It had already been a long day by the time Susan Rice, the US Ambassador to the United Nations, arrived in "The Colbert Show" studio shortly before 7:00 pm yesterday.
Numerous meetings throughout the day on issues like Libya, Syria, and Sudan had chewed up much of the time she hoped to use to prepare for her first appearance on the show. Adding to the pressure, the show planned to feature her in two segments, something it has only done with a handful of guests.
Asked if she's ready for the interview she looked up from her briefing notes and confidently replied "I will be."
Later she would admit she had no time to prepare other than watching some recent episodes. "There's not much time to do a lot of prep on a typical day like today," she told ABC News in the green room after the show.
Stephen Colbert, the host of the Comedy Central show bounded out of his dressing room next door where he was huddling with his team of writers and producers.
"Hello!" he exclaimed, flashing the same mischievous grin that is the hallmark of his on-air alter ego, the faux-right wing commentator. He walked into Rice's room and introduced himself. "Madame Ambassador, hi, Stephen Colbert, great to meet you," he said warmly as the two chatted about the upcoming interview.
Minutes later he was prancing around the set of his show as an audience of 160 fans cheered him on. He did a lap of high fives around the room for good measure, soaking up the sort of cheering messianic welcome his egotistical character relishes. Not entirely in character yet, a more mild-mannered Colbert chatted with the audience before the taping began.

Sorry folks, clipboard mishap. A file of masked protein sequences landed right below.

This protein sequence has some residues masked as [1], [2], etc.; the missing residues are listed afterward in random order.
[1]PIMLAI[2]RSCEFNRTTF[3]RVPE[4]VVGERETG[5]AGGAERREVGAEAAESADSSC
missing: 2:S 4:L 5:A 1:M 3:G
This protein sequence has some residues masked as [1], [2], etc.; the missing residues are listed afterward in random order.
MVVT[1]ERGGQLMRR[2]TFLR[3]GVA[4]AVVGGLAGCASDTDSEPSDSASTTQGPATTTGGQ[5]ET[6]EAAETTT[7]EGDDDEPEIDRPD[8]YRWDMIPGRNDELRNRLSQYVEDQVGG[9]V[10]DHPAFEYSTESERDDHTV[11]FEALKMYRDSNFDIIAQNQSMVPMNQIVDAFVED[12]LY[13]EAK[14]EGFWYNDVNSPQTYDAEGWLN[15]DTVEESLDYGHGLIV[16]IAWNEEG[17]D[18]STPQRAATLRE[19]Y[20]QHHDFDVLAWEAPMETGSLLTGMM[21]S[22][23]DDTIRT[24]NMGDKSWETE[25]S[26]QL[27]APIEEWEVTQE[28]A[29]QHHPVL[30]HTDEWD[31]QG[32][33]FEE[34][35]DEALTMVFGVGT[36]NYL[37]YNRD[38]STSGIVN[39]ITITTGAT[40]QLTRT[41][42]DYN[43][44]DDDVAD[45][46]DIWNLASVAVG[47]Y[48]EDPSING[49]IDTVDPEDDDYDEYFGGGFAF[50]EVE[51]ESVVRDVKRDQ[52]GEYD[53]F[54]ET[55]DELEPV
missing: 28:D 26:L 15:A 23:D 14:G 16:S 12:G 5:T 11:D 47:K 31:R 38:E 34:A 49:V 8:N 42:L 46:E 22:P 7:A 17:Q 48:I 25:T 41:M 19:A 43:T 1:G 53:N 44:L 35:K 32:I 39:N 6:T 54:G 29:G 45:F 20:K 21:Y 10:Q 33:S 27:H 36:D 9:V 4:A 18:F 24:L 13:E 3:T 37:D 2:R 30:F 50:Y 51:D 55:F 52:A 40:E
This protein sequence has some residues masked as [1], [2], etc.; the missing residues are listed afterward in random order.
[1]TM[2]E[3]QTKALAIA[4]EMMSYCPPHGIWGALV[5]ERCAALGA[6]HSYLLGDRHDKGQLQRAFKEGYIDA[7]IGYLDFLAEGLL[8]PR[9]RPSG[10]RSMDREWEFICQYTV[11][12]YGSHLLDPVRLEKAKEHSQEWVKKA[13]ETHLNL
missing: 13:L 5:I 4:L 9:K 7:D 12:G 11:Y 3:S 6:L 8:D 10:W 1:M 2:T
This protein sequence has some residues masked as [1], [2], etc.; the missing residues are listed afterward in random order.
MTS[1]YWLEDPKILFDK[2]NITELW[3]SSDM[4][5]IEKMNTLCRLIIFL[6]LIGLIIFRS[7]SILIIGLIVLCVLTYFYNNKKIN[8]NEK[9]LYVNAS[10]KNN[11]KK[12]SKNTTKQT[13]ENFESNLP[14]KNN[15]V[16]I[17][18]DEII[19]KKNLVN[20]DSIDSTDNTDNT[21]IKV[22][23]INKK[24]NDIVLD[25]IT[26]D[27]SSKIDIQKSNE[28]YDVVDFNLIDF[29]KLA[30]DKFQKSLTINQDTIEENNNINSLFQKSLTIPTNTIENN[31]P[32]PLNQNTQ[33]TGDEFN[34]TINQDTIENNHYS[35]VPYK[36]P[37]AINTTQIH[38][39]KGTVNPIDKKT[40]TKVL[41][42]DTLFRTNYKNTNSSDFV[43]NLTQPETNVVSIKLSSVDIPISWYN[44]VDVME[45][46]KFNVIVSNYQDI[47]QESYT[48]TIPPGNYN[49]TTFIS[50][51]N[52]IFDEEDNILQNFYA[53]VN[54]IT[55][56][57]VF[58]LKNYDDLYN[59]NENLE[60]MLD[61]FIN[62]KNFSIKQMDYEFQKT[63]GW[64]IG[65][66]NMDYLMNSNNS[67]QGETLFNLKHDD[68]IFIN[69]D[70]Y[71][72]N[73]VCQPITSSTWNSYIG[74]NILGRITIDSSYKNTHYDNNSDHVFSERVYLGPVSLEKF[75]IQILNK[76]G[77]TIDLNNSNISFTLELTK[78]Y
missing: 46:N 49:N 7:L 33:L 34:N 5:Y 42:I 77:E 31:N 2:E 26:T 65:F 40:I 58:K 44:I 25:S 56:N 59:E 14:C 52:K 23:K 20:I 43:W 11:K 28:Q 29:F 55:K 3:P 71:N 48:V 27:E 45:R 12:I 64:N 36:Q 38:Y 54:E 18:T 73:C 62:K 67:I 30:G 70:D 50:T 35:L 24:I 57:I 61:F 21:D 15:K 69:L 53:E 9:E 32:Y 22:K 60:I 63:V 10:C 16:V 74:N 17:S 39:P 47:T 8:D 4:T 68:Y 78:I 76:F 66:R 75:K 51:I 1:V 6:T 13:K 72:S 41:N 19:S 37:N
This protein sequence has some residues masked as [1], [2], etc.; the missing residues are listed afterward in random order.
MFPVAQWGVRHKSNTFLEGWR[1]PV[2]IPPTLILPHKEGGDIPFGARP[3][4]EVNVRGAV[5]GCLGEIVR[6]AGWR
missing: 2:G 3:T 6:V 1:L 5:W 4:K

"Any questions to humanize me before I say these horrible things?" he asked. A dozen hands shot up immediately.
The audience had already been waiting in the studio for nearly two hours by the time the Colbert took the stage. Many had been waiting outside for hours longer, weathering a torrential downpour that soaked Manhattan earlier in the afternoon.
What is his favorite Tom Hanks movie, one young man asks? "That's a very… reasonable question," Colbert replied, hesitating for comedic effect. He finally settled on Forrest Gump. And how can a young actor make a living wage in improv, another inquired?
"Bon chance," chuckled Colbert, good luck, despite the fact that he himself is a veteran of the famed Chicago improv group Second City. "Become a writer," he suggested.
Parts of "The Colbert Report's" office on West 54th Street call to mind a college dormitory. There's a kitchen overstocked with all sorts of cereal, though the staff clearly favors the unhealthy varieties. (Chocolate Cheerios, anyone?) On one floor, writers share cramped offices stuffed with couches and posters cover the walls. In one office a staffer strummed an acoustic guitar.
Evidence of Colbert's rabid fan base is found throughout the building. Hundreds of pieces of art mailed in by fans adorn the hallways. Much of it is rather creative; almost all of it adopts his character's whimsical yet pointed satire. A portrait made out of colored rice? Check. Stephen fighting the bears his character fears? There are several of those. His face painted into a Star Wars scene? It hangs prominently over a conference table.